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This doesn't happen too often but about a year ago I came across a box of Vandoren traditionals that had a couple of reeds in it that were dull, sounded dead, lacked core and projection. They played like split reeds. This was after breaking them in.

I knew of some players that let their reeds age before they play them, so I wrote down their playing characteristics mentioned above on a piece of paper and just put them aside and did not touch them for a year.

I tried them this week and they had completely changed, they are now very good in fact.
Just goes to show that you have to be patient sometimes, they were just not aged enough.
Has anyone else tried this?
 

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Yea, just yesterday actually I came across some old alto reeds that did not used to play well at all. Then after play testing them again I found a couple that played really well now after not being touched for a couple months.
 

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I don't have to, I often buy nos reeds.
 

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By the time you buy your reeds they could easily be a year old. Vandoren reeds are sealed and packed at a particular humidity level, so it could be that they need a little more drying. Maybe? Vandoren's site had a presentation on the making of reeds, and they say the cane is dried for 2 years, so it's difficult to imagine it becoming much drier.

I'd be more likely to go with jbtsax's assessment though.
 

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Have you considered the idea that maybe the reeds are the same, and it is your embouchure and playing skill that has changed? :)
If that were the case, I would have found all of them unplayable. It was just those 2 or 3 reeds.
I've been playing the same reeds exclusively (Vandoren trads #3) for 6 or 7 years.

I remember Bill Street recommending this in a Saxophone Journal interview.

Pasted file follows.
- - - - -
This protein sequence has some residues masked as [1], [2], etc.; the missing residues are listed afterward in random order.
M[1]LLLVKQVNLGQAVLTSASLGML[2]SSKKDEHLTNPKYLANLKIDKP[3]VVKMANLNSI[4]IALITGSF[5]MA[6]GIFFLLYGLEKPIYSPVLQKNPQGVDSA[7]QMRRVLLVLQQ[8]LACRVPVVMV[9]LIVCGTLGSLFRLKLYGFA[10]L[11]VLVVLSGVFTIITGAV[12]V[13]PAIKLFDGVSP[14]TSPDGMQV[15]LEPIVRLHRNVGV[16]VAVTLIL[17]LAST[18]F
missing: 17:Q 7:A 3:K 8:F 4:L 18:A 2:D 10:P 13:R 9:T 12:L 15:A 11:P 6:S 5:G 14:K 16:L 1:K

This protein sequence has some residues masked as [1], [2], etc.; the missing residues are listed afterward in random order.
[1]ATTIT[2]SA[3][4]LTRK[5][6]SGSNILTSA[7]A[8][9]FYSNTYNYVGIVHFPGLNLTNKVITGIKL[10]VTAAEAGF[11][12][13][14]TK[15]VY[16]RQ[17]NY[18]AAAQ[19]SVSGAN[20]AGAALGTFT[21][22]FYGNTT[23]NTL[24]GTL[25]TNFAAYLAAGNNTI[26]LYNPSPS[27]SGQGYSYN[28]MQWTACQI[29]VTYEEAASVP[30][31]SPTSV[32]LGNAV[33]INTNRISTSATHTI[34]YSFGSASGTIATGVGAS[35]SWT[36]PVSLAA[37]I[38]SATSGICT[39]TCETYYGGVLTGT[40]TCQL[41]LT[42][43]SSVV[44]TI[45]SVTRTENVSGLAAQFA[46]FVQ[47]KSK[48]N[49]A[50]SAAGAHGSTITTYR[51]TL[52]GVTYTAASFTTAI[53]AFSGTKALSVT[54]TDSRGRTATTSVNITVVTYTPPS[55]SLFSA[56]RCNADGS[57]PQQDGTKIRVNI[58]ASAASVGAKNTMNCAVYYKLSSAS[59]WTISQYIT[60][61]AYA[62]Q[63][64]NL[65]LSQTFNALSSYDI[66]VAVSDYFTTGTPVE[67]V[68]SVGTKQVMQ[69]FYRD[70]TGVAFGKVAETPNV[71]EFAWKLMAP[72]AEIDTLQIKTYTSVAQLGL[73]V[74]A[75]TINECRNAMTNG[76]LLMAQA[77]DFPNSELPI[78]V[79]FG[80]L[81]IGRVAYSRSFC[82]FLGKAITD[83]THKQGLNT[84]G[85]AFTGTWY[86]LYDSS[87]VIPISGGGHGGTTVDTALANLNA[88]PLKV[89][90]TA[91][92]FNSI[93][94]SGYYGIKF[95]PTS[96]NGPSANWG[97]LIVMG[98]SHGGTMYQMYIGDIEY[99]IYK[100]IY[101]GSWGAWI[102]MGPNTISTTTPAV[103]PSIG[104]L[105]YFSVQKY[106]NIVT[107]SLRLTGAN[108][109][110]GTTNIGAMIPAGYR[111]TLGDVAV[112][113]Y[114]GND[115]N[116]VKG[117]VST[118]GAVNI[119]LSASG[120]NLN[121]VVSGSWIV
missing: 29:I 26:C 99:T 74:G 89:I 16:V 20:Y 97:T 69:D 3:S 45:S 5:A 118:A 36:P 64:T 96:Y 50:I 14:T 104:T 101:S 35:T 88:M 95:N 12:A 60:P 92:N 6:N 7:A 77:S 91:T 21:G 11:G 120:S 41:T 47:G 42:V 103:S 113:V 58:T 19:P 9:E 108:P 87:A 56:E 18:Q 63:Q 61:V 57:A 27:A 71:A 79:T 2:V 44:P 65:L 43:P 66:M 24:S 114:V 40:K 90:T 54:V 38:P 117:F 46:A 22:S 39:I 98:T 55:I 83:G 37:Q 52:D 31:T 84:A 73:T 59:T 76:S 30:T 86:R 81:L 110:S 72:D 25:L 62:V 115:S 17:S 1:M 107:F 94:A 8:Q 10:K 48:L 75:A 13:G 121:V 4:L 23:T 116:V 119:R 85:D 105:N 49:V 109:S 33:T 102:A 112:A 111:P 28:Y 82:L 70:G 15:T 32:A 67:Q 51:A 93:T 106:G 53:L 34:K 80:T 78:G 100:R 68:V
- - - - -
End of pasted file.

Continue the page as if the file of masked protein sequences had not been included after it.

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Discussion Starter #7
.... the cane is dried for 2 years, so it's difficult to imagine it becoming much drier.....
I don't think it has anything to do with dryness, more to do with aging of the cane.
 

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I too have found some reeds to play way way better after letting them sit for a long time. I don't think it was any change in my skill or embouchure either...im pretty sensitive to the way the reeds just respond and vibrate.
 

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I did my own extensive research into this question. For a number of years I filed away reeds that did not "make the cut" of reeds going into my actual play rotation. The thinking was that perhaps they could "age" more and perhaps their characteristics would change for the best and be of some use in the future.
My results were ... no change they still sucked(if not worse - for the introduction of moisture process had begun and then stopped...). The "aging" of the cane takes place before the reed is cut. You may benefit from simply letting new reeds "acclimate" by letting them sit out for a week before introducing moisture though.
 

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I've had teachers tell me to set aside reeds if they don't play well. If the humidity levels of your climate change then the reeds will also change. I set aside some reds in October, after hardly playing them. The climate was very dry here, but now it is very humid and the reeds play great.

It all depends on how picky you are about your reeds. I'll set them aside when I could get away with playing them, and sometimes I go through several boxes of reeds a month. So I am often setting aside reeds that are OK, but by waiting I sometimes see a huge improvement.

If the reed has been worn out from playing or it is warped it probably won't improve.
 

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I've had teachers tell me to set aside reeds if they don't play well. If the humidity levels of your climate change then the reeds will also change. I set aside some reds in October, after hardly playing them. The climate was very dry here, but now it is very humid and the reeds play great.
Here's the likely answer right here.
 

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Not really since I put them aside for a full year, so the climate is exactly the same (cold/dry).
 

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there are reeds that just plain suck no matter if you age them or use them in dry or humid climate for example i kept and older half box of LaVoz tenor reeds
For three years and they sucked then. the other day i take it out and play one on a new piece and they sucked worse almost losing an octave somewhere.
 

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Not really since I put them aside for a full year, so the climate is exactly the same (cold/dry).
This winter seems a bit different than last winter though. But that used to be the case with me when I used Ricos way back when. If they didn't work right away for me, I'd put them aside and they might work better at another time. When time/climate variations no longer seemed to do the trick, that's when I moved on to another brand.
 
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